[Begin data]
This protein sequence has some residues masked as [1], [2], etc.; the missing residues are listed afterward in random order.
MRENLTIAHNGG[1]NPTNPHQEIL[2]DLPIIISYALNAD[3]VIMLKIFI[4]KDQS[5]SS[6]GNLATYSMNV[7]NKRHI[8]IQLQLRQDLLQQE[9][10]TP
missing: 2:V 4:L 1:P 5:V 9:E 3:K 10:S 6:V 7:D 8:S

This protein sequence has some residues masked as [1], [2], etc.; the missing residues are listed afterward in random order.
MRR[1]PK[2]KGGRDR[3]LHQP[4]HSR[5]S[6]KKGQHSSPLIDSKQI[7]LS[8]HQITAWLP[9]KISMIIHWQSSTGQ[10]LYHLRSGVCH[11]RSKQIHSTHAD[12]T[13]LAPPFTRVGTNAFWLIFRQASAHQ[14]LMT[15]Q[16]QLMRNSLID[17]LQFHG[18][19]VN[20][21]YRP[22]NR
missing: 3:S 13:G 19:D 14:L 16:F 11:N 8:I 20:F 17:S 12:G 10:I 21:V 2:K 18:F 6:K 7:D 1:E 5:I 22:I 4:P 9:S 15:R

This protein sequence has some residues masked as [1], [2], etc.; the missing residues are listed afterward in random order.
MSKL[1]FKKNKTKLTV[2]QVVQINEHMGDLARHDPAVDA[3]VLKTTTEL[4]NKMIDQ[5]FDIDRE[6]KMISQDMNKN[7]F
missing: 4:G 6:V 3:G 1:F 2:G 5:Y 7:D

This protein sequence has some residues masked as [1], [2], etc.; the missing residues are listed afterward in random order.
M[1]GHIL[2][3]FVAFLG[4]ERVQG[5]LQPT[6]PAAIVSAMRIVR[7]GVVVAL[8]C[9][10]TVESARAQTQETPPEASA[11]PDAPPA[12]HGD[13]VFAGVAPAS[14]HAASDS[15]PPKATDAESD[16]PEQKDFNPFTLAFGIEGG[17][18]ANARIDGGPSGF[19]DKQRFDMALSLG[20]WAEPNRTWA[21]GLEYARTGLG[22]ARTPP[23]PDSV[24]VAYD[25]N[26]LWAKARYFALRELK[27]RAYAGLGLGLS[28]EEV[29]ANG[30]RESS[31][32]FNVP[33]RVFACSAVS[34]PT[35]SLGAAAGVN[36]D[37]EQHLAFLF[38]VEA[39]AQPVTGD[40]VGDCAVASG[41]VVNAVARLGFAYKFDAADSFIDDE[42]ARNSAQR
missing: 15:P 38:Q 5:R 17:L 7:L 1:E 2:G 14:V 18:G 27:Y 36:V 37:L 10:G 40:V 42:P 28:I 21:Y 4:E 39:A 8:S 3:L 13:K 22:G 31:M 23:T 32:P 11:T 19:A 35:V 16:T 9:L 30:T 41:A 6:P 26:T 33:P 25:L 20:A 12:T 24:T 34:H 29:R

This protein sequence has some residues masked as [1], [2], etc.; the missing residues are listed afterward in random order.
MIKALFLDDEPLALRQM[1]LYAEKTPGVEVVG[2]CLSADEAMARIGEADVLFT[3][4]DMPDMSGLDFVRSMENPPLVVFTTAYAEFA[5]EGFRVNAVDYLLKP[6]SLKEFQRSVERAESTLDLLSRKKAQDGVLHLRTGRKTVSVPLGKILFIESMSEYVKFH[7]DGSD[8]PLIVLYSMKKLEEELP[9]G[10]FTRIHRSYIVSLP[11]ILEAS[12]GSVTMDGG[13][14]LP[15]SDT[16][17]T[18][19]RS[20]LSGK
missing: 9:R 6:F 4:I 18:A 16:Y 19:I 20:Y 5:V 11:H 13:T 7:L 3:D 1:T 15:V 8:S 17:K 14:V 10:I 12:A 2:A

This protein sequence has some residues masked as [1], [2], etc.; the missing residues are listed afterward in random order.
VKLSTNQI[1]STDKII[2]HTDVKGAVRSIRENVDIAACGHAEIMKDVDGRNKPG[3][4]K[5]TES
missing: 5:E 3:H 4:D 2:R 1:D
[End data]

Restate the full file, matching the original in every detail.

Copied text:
This protein sequence has some residues masked as [1], [2], etc.; the missing residues are listed afterward in random order.
MRENLTIAHNGG[1]NPTNPHQEIL[2]DLPIIISYALNAD[3]VIMLKIFI[4]KDQS[5]SS[6]GNLATYSMNV[7]NKRHI[8]IQLQLRQDLLQQE[9][10]TP
missing: 2:V 4:L 1:P 5:V 9:E 3:K 10:S 6:V 7:D 8:S

This protein sequence has some residues masked as [1], [2], etc.; the missing residues are listed afterward in random order.
MRR[1]PK[2]KGGRDR[3]LHQP[4]HSR[5]S[6]KKGQHSSPLIDSKQI[7]LS[8]HQITAWLP[9]KISMIIHWQSSTGQ[10]LYHLRSGVCH[11]RSKQIHSTHAD[12]T[13]LAPPFTRVGTNAFWLIFRQASAHQ[14]LMT[15]Q[16]QLMRNSLID[17]LQFHG[18][19]VN[20][21]YRP[22]NR
missing: 3:S 13:G 19:D 14:L 16:F 11:N 8:I 20:F 17:S 12:G 10:I 21:V 2:K 18:F 6:K 7:D 1:E 5:I 22:I 4:P 9:S 15:R

This protein sequence has some residues masked as [1], [2], etc.; the missing residues are listed afterward in random order.
MSKL[1]FKKNKTKLTV[2]QVVQINEHMGDLARHDPAVDA[3]VLKTTTEL[4]NKMIDQ[5]FDIDRE[6]KMISQDMNKN[7]F
missing: 4:G 6:V 3:G 1:F 2:G 5:Y 7:D

This protein sequence has some residues masked as [1], [2], etc.; the missing residues are listed afterward in random order.
M[1]GHIL[2][3]FVAFLG[4]ERVQG[5]LQPT[6]PAAIVSAMRIVR[7]GVVVAL[8]C[9][10]TVESARAQTQETPPEASA[11]PDAPPA[12]HGD[13]VFAGVAPAS[14]HAASDS[15]PPKATDAESD[16]PEQKDFNPFTLAFGIEGG[17][18]ANARIDGGPSGF[19]DKQRFDMALSLG[20]WAEPNRTWA[21]GLEYARTGLG[22]ARTPP[23]PDSV[24]VAYD[25]N[26]LWAKARYFALRELK[27]RAYAGLGLGLS[28]EEV[29]ANG[30]RESS[31][32]FNVP[33]RVFACSAVS[34]PT[35]SLGAAAGVN[36]D[37]EQHLAFLF[38]VEA[39]AQPVTGD[40]VGDCAVASG[41]VVNAVARLGFAYKFDAADSFIDDE[42]ARNSAQR
missing: 15:P 38:Q 5:R 17:L 7:L 1:E 2:G 14:V 18:G 27:Y 36:V 37:L 10:G 40:V 42:P 28:I 21:Y 4:E 39:A 8:S 3:L 13:K 22:G 31:M 23:T 32:P 11:T 19:A 35:V 16:T 9:L 30:T 41:A 6:P 26:T 33:P 25:L 20:A 12:T 24:T 34:H 29:R

This protein sequence has some residues masked as [1], [2], etc.; the missing residues are listed afterward in random order.
MIKALFLDDEPLALRQM[1]LYAEKTPGVEVVG[2]CLSADEAMARIGEADVLFT[3][4]DMPDMSGLDFVRSMENPPLVVFTTAYAEFA[5]EGFRVNAVDYLLKP[6]SLKEFQRSVERAESTLDLLSRKKAQDGVLHLRTGRKTVSVPLGKILFIESMSEYVKFH[7]DGSD[8]PLIVLYSMKKLEEELP[9]G[10]FTRIHRSYIVSLP[11]ILEAS[12]GSVTMDGG[13][14]LP[15]SDT[16][17]T[18][19]RS[20]LSGK
missing: 9:R 6:F 4:I 18:A 16:Y 19:I 20:Y 5:V 11:H 13:T 7:L 3:D 1:T 15:V 8:S 17:K 14:V 10:I 12:A 2:A

This protein sequence has some residues masked as [1], [2], etc.; the missing residues are listed afterward in random order.
VKLSTNQI[1]STDKII[2]HTDVKGAVRSIRENVDIAACGHAEIMKDVDGRNKPG[3][4]K[5]TES
missing: 5:E 3:H 4:D 2:R 1:D